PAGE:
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Oswego residents speak out on proposed 81 percent tax hike

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CNY/NNY/S. Tier: Oswego residents speak out on proposed 81 percent tax hike
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A budget proposal is on the table that includes an 81 percent tax hike in Oswego. As YNN's Sarah Blazonis reports, many people are speaking out against the massive increase.

OSWEGO, N.Y. -- City lawmakers say after years of dwindling revenue, 0 percent tax increases, and other financial issues, it's finally catching up with Oswego. The mayor's proposed $34.5 million budget includes an 81.25 percent tax increase.

The increase has residents and business owners wondering about their future.

"This, for my family, will be devastating, but I'm more concerned for the elderly people or the people that are below poverty level," said Oswego resident Christina Chamberlain.

"Is this going to affect our landlord? Does that mean our rent will go up? If our rent goes up, that means less money for us to purchase new inventory," said Bernadette Crisafulli, owner of A Touch of Grace, a gift shop on W. 1st St.

Speakers voiced their concerns at Monday's Common Council meeting.

Mayor Thomas Gillen says the average home assessed at $70,000 will see a $400 increase in property taxes. The vast majority of that goes towards three city departments: police, fire, and public works.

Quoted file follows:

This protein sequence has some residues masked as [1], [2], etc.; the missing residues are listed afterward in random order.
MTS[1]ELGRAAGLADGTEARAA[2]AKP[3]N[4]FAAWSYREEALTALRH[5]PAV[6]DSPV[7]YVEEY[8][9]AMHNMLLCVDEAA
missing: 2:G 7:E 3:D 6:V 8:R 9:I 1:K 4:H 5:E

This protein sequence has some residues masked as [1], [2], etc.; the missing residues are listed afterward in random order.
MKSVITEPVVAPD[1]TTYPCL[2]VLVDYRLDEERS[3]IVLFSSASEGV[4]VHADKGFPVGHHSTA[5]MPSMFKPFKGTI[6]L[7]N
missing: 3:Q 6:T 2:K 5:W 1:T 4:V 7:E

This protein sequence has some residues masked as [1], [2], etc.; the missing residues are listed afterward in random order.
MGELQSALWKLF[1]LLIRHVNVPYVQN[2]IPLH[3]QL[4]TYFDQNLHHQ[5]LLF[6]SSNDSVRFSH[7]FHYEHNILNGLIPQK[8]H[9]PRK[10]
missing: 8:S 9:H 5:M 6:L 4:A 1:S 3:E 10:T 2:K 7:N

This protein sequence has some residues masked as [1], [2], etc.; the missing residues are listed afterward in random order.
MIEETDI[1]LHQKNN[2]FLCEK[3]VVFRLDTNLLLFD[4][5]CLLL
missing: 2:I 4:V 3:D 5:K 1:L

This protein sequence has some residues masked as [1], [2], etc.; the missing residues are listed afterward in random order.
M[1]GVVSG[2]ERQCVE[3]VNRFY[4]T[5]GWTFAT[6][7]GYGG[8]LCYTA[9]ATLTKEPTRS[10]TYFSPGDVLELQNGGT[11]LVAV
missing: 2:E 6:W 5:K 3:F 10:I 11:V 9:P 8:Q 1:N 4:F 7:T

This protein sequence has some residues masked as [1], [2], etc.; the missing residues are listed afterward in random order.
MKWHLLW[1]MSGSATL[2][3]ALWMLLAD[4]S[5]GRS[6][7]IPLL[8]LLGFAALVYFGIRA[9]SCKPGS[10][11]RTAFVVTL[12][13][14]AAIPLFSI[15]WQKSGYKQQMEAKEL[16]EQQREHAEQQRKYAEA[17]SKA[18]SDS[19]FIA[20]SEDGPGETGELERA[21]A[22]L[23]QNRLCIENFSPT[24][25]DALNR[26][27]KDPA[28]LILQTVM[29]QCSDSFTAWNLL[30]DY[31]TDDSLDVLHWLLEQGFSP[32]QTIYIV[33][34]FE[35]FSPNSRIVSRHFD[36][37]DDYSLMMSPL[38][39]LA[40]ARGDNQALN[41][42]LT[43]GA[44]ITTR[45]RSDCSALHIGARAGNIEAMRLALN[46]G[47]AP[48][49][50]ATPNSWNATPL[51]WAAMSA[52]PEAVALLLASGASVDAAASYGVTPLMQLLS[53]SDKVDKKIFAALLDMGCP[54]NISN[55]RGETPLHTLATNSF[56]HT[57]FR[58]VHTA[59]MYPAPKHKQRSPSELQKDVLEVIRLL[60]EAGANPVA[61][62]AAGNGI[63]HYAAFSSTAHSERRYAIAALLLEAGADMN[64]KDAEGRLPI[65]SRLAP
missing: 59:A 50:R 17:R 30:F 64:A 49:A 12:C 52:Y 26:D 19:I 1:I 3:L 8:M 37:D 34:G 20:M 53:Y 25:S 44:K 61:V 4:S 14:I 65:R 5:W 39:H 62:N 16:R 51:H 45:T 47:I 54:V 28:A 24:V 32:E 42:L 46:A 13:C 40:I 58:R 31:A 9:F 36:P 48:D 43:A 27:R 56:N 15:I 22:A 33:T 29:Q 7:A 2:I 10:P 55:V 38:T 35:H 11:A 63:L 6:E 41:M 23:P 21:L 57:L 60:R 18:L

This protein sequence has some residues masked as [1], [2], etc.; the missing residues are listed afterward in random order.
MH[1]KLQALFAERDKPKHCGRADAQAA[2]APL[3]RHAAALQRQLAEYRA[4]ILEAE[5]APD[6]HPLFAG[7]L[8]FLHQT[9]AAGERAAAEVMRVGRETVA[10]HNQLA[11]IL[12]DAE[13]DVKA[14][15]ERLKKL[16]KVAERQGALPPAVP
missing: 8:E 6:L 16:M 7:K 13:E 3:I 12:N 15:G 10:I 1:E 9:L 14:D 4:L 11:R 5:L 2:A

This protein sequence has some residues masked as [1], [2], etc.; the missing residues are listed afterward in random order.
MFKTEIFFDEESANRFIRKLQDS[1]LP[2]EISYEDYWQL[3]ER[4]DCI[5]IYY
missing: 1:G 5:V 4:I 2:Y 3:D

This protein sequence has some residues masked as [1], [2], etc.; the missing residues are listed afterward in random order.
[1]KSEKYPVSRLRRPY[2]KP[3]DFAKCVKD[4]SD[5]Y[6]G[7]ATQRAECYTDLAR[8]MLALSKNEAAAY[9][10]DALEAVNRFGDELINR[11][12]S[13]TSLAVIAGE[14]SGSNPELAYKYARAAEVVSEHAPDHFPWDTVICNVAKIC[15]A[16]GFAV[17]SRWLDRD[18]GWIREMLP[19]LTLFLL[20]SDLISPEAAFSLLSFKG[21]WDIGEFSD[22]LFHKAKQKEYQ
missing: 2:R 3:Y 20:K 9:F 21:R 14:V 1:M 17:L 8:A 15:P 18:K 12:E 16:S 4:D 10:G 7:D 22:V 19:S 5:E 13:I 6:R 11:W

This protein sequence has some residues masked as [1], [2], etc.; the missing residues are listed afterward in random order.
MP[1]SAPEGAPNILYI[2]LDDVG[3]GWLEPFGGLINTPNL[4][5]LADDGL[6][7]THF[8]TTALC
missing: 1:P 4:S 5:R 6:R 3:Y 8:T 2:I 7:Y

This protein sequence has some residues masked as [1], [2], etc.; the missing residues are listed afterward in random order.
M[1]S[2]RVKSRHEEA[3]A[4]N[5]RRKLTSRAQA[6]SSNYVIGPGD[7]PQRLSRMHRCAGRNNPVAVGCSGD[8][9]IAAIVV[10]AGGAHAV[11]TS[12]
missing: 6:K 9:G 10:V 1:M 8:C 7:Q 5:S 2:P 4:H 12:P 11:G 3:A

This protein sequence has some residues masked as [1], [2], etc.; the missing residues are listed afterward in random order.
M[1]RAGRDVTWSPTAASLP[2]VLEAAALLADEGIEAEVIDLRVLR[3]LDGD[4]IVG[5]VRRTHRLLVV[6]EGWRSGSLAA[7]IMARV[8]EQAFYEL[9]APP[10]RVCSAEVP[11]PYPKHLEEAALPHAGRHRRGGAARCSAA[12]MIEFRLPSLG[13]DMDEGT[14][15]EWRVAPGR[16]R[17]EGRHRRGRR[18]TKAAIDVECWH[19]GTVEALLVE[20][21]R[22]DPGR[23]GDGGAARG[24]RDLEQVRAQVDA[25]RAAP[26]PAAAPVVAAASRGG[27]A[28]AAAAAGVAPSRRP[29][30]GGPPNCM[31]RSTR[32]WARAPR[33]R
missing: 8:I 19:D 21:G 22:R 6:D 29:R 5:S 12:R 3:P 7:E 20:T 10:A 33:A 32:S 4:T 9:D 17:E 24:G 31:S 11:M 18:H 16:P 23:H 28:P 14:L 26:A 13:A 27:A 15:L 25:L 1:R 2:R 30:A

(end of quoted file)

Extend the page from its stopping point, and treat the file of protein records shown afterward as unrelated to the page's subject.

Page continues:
"The neighborhoods required that we increase our police force to get up to standards so that we can enforce the laws to make our neighborhoods safe. We have decreased our fire department already through attrition and the DPW is really the operational side of our city," said Mayor Gillen.

Several people at Monday's meeting urged councilors to look at every alternative and possible cuts to bring the hike down, but councilors say that's no easy task.

"You can cut the mayor's salary, you can cut councilors salaries, you can cut everybody sitting on that far side over there that are all department heads and all their staf...we're still going to have a 71 percent tax increase," said Council president Ronald Kaplewicz.

Councilors cautioned those at the meeting that tough choices would have to be made and difficult cuts are likely ahead.

The public is expected to have more opportunities to learn about the budget and voice their concerns. An information and question and answer session is scheduled for December 19th at Oswego Middle School. That will run from 6:30 to 8:30.

A public hearing will also be held on December 23 at 7:10 in the Common Council Chambers. That's also the day councilors are scheduled to vote on the budget.

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